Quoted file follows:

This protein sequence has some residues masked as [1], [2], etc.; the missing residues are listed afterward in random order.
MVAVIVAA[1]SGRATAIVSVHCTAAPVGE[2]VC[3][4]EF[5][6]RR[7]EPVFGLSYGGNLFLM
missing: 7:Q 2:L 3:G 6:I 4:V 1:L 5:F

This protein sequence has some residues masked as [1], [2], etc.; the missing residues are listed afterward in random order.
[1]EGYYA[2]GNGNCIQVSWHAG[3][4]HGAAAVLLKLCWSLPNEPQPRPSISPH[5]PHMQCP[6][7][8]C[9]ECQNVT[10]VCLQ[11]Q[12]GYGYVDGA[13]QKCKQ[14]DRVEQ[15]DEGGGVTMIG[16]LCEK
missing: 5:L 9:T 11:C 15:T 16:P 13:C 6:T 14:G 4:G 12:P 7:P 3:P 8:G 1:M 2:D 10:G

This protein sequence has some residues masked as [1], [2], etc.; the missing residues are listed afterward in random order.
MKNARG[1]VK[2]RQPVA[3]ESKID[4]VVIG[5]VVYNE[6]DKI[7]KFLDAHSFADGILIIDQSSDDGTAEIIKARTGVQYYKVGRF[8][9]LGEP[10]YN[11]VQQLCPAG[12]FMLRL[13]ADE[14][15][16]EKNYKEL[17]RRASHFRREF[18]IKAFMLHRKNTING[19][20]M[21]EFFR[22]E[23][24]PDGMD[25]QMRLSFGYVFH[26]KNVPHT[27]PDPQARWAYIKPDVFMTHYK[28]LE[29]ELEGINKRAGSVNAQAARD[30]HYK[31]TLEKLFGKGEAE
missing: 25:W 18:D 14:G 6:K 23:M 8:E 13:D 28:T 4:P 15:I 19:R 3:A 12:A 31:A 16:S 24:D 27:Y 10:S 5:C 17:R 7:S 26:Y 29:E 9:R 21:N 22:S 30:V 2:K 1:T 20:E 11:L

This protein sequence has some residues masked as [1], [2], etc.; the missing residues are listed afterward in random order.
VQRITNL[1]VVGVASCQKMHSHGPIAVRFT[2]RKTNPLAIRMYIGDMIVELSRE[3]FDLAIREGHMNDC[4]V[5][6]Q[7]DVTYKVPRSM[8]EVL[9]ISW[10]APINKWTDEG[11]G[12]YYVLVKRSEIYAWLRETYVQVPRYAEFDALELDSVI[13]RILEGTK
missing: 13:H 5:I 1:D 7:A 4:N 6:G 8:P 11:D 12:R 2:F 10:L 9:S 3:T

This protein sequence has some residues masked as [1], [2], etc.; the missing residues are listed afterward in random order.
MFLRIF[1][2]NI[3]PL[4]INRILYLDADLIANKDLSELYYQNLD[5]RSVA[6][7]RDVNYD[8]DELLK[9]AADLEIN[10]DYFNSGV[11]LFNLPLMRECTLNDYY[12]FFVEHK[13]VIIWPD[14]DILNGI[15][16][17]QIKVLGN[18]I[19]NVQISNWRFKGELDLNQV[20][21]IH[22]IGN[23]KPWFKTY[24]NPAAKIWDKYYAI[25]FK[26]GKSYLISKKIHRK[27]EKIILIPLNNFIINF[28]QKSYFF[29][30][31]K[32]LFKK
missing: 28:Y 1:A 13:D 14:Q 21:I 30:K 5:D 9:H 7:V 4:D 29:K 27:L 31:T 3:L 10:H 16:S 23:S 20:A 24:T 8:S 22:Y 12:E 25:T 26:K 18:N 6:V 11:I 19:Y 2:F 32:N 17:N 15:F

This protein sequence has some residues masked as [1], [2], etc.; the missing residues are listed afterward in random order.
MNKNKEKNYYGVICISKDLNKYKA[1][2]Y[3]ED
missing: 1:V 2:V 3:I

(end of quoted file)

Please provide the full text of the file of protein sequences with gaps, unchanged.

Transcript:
This protein sequence has some residues masked as [1], [2], etc.; the missing residues are listed afterward in random order.
MVAVIVAA[1]SGRATAIVSVHCTAAPVGE[2]VC[3][4]EF[5][6]RR[7]EPVFGLSYGGNLFLM
missing: 7:Q 2:L 3:G 6:I 4:V 1:L 5:F

This protein sequence has some residues masked as [1], [2], etc.; the missing residues are listed afterward in random order.
[1]EGYYA[2]GNGNCIQVSWHAG[3][4]HGAAAVLLKLCWSLPNEPQPRPSISPH[5]PHMQCP[6][7][8]C[9]ECQNVT[10]VCLQ[11]Q[12]GYGYVDGA[13]QKCKQ[14]DRVEQ[15]DEGGGVTMIG[16]LCEK
missing: 5:L 9:T 11:C 15:T 16:P 13:C 6:T 14:G 4:G 12:P 7:P 3:P 8:G 1:M 2:D 10:G

This protein sequence has some residues masked as [1], [2], etc.; the missing residues are listed afterward in random order.
MKNARG[1]VK[2]RQPVA[3]ESKID[4]VVIG[5]VVYNE[6]DKI[7]KFLDAHSFADGILIIDQSSDDGTAEIIKARTGVQYYKVGRF[8][9]LGEP[10]YN[11]VQQLCPAG[12]FMLRL[13]ADE[14][15][16]EKNYKEL[17]RRASHFRREF[18]IKAFMLHRKNTING[19][20]M[21]EFFR[22]E[23][24]PDGMD[25]QMRLSFGYVFH[26]KNVPHT[27]PDPQARWAYIKPDVFMTHYK[28]LE[29]ELEGINKRAGSVNAQAARD[30]HYK[31]TLEKLFGKGEAE
missing: 25:W 18:D 14:G 6:K 23:M 8:E 13:D 28:T 4:P 15:I 19:R 3:A 12:A 31:A 16:S 24:D 27:Y 10:S 5:C 17:R 7:S 26:Y 29:E 9:R 21:N 22:S 30:V 2:K 1:T 20:E 11:L

This protein sequence has some residues masked as [1], [2], etc.; the missing residues are listed afterward in random order.
VQRITNL[1]VVGVASCQKMHSHGPIAVRFT[2]RKTNPLAIRMYIGDMIVELSRE[3]FDLAIREGHMNDC[4]V[5][6]Q[7]DVTYKVPRSM[8]EVL[9]ISW[10]APINKWTDEG[11]G[12]YYVLVKRSEIYAWLRETYVQVPRYAEFDALELDSVI[13]RILEGTK
missing: 13:H 5:I 1:D 7:A 4:N 6:G 8:P 11:D 12:R 2:F 10:L 9:S 3:T

This protein sequence has some residues masked as [1], [2], etc.; the missing residues are listed afterward in random order.
MFLRIF[1][2]NI[3]PL[4]INRILYLDADLIANKDLSELYYQNLD[5]RSVA[6][7]RDVNYD[8]DELLK[9]AADLEIN[10]DYFNSGV[11]LFNLPLMRECTLNDYY[12]FFVEHK[13]VIIWPD[14]DILNGI[15][16][17]QIKVLGN[18]I[19]NVQISNWRFKGELDLNQV[20][21]IH[22]IGN[23]KPWFKTY[24]NPAAKIWDKYYAI[25]FK[26]GKSYLISKKIHRK[27]EKIILIPLNNFIINF[28]QKSYFF[29][30][31]K[32]LFKK
missing: 28:Y 1:A 13:D 14:Q 21:I 30:K 5:D 9:H 7:V 4:D 29:K 27:L 31:T 3:L 10:H 16:S 23:S 20:A 24:T 8:S 22:Y 12:E 25:T 26:K 18:N 6:V 11:I 19:Y 2:F 32:N 17:N 15:F

This protein sequence has some residues masked as [1], [2], etc.; the missing residues are listed afterward in random order.
MNKNKEKNYYGVICISKDLNKYKA[1][2]Y[3]ED
missing: 1:V 2:V 3:I